Review: Sinevibes Stream

Combining a multi-tap delay with a sequencer, Sinevibes' Stream presents a fresh approach to delay programming. Noah Pred explores just what it can bring to your productions.  

In a market seemingly saturated with virtual delay plug-ins, you’d be forgiven for assuming that everything possible in echo architecture was already available. But if you were looking for a new take on the classic effect, it’s little surprise the prolific developers at Sinevibes would be the ones to deliver.

Combining a multi-tap delay with a sequencer, Stream presents a fresh approach to delay programming. Rather than provide independently repeating delay lines of different, consistent timings, Stream allows you to program the timing between each subsequent tap of a single delay line, allowing for everything from chaotic glitch artifacts to intricate rhythms.

A 9-step delay sequence

A 9-step delay sequence

Up to 32 taps can be selected at the top of the typical Sinevibes vector-based GUI; unused tap steps are greyed out accordingly. Each tap has its own Time duration, set in host-synchronized musical intervals or milliseconds. Below, each step gets its own Filter cutoff: Low passed down to 20 Hz or High passed up to 20 kHz. Separate sequencers for volume Level and Pan of each step follow below; Pan can be governed by equal loudness or equal level attenuation modes via Pan Law toggle.

All of Stream’s tap step parameters are programmed by simply clicking and dragging the corresponding slider; dragging the mouse left or right while held quickly generates unique patterns. Each parameter sequencer comes with independent forward and back toggles to shift the pattern left or right in single step increments, while an X toggle resets all steps of a parameter sequencer to their default value.

At upper right, global timing parameters shift all steps left or right in one or four step segments, while a global reset defaults all steps with a single click. The handy Clone button duplicates all used steps as a pattern to remaining unused steps, allowing for quick generation of repeating patterns of Timing, Filtration, Level, and Pan. Muting tap steps by bringing their Level values to zero opens further rhythmic possibilities.

Curiously, the host-synchronized Time parameters are measured in fractions of a quarter-note, which is denoted here as 1. This means that an eighth note appears as “1/2” because it’s half the length of the quarter-note base unit; accordingly 1/4 is a sixteenth, 1/8 is a thirty-second, and so on – a bit counter-intuitive at first, but once you get the scheme, it’s easy enough to program.

Squeeze Or Expand

Adjusting the global Time Multiplier slider can complicate these calculations somewhat, but that’s presumably by design, as it instantly squeezes or expands the full tap sequence like an elastic tape loop, quickly producing wild transformations. For more rhythmic results, quick buttons to snap to, say 0.25 or 0.50 timings would be nice – but these values can be automated with full accuracy, providing this functionality, in the studio at least, via a DAW.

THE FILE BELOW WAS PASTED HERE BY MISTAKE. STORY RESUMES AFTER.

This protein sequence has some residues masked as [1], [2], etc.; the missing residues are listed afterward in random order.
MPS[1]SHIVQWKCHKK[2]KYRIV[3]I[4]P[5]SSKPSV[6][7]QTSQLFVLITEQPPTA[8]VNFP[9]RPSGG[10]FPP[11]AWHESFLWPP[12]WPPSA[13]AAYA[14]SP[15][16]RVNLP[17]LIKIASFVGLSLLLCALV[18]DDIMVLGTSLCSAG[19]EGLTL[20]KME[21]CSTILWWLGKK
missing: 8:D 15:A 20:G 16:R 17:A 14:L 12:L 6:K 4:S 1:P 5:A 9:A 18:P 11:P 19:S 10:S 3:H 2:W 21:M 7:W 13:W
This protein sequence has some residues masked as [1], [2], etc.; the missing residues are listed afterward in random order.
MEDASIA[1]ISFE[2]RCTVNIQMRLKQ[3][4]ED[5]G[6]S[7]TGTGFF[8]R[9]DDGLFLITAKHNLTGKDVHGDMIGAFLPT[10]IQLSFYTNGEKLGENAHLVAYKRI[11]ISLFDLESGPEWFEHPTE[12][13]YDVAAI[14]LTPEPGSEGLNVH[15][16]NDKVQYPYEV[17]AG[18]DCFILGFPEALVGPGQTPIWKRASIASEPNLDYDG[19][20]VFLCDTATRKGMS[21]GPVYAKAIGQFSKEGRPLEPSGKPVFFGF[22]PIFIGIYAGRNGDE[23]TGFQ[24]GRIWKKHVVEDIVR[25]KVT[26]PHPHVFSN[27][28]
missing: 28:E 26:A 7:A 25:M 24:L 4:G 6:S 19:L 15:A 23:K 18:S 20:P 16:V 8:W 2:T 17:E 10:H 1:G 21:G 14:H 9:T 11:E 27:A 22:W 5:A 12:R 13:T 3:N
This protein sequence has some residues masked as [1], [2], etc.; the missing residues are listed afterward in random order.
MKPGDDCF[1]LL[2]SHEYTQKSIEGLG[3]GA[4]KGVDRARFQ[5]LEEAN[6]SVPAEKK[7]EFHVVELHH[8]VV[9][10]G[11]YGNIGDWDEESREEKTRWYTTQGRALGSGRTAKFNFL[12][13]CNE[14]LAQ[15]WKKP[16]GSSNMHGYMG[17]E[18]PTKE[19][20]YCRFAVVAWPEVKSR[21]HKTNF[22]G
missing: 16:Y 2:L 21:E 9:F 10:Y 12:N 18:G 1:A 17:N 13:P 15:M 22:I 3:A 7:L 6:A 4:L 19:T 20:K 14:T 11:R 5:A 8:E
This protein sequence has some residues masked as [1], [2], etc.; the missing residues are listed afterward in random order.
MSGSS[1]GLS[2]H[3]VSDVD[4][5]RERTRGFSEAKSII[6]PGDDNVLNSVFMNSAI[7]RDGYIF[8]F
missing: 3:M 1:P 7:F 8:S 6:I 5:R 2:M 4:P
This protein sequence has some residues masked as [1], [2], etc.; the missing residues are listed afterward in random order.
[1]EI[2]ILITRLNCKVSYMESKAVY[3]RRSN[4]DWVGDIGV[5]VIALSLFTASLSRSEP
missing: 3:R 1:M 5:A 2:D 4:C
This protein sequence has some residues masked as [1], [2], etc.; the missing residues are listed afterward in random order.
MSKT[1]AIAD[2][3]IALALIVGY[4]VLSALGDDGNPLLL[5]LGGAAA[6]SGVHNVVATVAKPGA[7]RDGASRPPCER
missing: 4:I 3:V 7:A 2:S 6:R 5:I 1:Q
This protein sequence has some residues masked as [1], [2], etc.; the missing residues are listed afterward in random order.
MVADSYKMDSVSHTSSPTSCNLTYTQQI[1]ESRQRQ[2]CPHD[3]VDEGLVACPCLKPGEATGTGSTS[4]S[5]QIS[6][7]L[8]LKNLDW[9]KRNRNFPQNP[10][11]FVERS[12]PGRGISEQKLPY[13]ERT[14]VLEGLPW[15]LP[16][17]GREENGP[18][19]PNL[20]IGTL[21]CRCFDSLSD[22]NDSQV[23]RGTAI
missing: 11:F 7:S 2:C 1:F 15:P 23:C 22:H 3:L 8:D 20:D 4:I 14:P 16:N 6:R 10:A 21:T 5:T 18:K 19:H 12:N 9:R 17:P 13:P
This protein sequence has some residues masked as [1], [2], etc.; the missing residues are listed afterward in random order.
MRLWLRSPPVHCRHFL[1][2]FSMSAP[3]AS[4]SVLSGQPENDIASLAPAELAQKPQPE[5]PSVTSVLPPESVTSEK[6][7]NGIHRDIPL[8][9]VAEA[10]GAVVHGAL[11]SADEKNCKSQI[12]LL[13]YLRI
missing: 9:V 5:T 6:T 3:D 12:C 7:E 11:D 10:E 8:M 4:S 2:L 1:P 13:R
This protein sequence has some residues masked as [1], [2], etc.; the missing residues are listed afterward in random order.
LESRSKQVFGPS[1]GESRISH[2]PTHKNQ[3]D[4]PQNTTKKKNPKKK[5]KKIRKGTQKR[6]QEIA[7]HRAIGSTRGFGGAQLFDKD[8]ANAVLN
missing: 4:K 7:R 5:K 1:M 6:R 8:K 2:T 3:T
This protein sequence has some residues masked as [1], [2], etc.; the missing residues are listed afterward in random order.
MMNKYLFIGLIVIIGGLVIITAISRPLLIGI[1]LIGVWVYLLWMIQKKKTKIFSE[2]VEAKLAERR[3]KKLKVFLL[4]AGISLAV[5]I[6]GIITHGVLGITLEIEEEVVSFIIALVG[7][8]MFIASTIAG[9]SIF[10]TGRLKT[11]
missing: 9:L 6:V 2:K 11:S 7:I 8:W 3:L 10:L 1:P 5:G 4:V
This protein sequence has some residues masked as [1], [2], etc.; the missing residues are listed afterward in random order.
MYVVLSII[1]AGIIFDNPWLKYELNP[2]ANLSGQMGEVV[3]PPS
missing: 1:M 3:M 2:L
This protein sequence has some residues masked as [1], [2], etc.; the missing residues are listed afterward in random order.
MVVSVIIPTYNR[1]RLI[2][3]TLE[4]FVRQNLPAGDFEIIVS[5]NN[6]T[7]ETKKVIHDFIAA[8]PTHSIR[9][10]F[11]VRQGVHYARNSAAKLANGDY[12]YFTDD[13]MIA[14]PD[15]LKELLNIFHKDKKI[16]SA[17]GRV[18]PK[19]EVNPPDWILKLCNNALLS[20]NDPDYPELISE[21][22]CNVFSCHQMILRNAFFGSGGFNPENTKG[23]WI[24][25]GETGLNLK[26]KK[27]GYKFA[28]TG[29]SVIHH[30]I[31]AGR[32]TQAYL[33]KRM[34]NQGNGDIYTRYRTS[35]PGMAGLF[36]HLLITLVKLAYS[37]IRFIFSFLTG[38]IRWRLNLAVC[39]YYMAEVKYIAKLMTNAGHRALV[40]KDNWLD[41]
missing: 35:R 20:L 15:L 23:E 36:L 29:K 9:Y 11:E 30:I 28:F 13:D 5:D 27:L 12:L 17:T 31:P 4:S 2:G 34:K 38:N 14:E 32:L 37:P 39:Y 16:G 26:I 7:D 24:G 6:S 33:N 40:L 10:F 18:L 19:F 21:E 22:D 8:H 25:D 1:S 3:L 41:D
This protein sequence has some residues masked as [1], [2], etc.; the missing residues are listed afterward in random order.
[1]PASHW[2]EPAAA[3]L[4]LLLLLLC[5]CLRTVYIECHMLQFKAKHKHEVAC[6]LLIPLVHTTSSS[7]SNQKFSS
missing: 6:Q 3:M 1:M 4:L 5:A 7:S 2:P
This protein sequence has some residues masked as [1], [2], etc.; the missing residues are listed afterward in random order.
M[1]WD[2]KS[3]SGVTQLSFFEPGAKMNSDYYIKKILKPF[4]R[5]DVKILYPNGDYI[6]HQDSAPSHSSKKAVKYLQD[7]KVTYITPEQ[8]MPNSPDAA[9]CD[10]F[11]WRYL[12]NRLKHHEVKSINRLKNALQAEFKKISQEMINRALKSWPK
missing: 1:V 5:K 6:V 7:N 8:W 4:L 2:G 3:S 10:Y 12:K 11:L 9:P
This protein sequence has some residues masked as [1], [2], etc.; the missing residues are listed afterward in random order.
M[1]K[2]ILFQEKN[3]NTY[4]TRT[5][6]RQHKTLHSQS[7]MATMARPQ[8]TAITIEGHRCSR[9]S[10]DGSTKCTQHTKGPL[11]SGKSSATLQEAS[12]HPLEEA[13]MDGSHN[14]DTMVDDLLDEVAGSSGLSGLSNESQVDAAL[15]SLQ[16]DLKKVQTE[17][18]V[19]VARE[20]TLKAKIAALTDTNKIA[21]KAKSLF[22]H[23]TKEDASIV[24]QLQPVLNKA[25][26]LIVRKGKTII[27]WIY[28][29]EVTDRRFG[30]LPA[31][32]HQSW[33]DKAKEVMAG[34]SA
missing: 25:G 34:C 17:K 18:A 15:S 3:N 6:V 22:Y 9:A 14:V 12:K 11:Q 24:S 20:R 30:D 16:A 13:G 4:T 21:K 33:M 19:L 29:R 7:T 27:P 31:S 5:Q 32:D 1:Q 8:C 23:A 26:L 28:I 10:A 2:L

Making good use of parameter randomization on many of their other devices, it's somewhat perplexing Sinevibes haven’t included this functionality here – globally, or per parameter. Nevertheless, freehand drawing steps in haphazardly provides a reasonably similar result in terms of quickly creating a starting point before honing in on more exacting step controls.

Along with left-right step time shifting, it would be nice to have per-parameter and global up-down incremental shifts to quickly scale values up or down. Given the fixed slider height doesn’t afford a particularly long throw, it could also be nice to have global Filter frequency settings to constrain upper and lower limits to a more musical range.

Feedback can be set to Fade the delay on a standard per-Tap basis; alternatively, in Round mode taps are faded each cycle of the sequence as a unit, resulting in a somewhat more rhythmic decay. A lush Modulation LFO features phase inversion from one tap to the next for a rich, wide character. Modern and Vintage interpolation provide two sonic flavors, both of which sound exquisite, particularly with regard to pitch-shifting artifacts. A built-in Send and Return loop allows for in-line intermittent dub throws even when Stream is being used as an insert effect.

Stream’s Synchronized Chaos preset.

Stream’s Synchronized Chaos preset.

A few dozen presets provide an ample overview of Stream’s deceptive versatility, featuring everything from grain cloud dispersions to off-kilter rhythms, flanging ping pong delays, and vintage reverb atmospheres.

What sets stream apart is the intricate programming potential that can be used to create dynamic looping rhythms out of even the most rigid source material. There might be a few parameters missing for advanced users, but even with its limitations, Stream instantly gives rise to unique sonic patterns that would be nearly impossible to generate with any other delay.

Price: $49 USD

Pros: Great interface, excellent sound, unique and powerful rhythmic results.

Cons: Mac only; filter constraints, randomization, and up-down step shift features would be nice additions.


Noah Pred is a Canadian record producer, sound designer, technologist, DJ, and Ableton Certified Trainer living in Berlin, Germany. Releasing dozens of records and touring extensively since the '90s, he currently teaches a wide variety of techniques for stage and studio at the BIMM Institute. For more information, please visit: http://... Read More


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